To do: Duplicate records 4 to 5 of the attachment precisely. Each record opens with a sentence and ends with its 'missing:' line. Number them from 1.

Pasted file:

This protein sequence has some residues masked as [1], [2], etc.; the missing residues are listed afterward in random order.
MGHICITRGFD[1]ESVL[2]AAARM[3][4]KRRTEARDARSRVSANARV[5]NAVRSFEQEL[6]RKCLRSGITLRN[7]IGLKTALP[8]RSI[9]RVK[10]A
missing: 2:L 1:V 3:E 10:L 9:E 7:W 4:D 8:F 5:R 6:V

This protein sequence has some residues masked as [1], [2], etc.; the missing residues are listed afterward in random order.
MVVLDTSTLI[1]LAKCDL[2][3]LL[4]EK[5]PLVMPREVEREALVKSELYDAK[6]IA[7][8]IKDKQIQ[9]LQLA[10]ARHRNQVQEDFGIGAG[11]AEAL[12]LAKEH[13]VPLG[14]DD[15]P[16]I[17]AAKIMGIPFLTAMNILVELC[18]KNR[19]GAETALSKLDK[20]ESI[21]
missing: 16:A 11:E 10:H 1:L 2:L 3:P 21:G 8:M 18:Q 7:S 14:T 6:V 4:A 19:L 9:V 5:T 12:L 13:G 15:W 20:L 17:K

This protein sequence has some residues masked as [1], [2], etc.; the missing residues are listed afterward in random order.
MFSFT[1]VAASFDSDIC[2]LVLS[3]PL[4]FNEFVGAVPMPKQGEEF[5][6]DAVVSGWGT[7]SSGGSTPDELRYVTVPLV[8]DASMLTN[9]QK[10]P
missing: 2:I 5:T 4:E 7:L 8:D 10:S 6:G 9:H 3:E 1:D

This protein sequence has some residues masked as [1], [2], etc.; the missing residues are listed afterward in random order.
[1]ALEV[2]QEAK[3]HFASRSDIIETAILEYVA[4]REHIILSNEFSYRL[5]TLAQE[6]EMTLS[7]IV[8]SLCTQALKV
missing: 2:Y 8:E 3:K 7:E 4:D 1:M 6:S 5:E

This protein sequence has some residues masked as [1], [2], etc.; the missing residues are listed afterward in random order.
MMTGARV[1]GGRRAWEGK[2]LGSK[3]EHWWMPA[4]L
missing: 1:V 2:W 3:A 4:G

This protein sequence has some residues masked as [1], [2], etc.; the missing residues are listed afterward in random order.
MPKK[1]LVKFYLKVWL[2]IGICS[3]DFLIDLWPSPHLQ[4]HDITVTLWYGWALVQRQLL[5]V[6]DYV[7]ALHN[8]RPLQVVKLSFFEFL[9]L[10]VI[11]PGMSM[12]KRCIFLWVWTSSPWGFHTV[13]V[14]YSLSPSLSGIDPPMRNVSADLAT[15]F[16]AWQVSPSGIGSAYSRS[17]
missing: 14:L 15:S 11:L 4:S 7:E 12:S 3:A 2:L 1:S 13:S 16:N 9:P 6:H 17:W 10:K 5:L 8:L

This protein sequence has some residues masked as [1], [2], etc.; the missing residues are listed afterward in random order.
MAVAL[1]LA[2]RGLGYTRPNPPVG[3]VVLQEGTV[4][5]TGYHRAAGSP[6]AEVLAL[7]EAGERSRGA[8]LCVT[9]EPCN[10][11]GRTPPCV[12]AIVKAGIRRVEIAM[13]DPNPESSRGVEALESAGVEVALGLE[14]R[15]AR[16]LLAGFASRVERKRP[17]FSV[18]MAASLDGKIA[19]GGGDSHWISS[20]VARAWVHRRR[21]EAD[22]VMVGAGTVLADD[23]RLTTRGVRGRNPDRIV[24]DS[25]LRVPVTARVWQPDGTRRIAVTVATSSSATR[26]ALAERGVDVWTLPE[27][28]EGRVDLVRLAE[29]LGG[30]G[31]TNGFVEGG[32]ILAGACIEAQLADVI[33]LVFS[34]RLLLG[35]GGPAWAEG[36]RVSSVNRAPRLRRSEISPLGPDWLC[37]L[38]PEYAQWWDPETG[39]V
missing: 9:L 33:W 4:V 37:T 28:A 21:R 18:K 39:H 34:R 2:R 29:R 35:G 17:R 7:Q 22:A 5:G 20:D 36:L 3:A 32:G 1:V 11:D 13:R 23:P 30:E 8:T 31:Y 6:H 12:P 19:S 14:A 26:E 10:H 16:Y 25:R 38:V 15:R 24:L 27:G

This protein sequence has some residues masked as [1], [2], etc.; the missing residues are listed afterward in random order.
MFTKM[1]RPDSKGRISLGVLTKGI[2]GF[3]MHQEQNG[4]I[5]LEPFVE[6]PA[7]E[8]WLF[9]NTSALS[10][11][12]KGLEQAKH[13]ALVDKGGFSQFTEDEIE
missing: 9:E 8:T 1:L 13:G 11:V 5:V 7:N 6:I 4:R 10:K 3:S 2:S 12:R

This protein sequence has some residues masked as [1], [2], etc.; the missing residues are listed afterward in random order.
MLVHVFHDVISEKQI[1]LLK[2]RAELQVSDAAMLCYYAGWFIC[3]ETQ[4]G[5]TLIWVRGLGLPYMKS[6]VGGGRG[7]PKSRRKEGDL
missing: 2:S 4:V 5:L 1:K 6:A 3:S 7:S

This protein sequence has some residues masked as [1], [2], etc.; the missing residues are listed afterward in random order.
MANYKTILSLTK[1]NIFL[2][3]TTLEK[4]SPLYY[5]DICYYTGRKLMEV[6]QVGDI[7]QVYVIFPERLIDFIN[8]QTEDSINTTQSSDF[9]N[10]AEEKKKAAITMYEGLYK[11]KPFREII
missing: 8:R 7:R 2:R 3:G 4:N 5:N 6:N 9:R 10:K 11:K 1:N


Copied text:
This protein sequence has some residues masked as [1], [2], etc.; the missing residues are listed afterward in random order.
[1]ALEV[2]QEAK[3]HFASRSDIIETAILEYVA[4]REHIILSNEFSYRL[5]TLAQE[6]EMTLS[7]IV[8]SLCTQALKV
missing: 2:Y 8:E 3:K 7:E 4:D 1:M 6:S 5:E

This protein sequence has some residues masked as [1], [2], etc.; the missing residues are listed afterward in random order.
MMTGARV[1]GGRRAWEGK[2]LGSK[3]EHWWMPA[4]L
missing: 1:V 2:W 3:A 4:G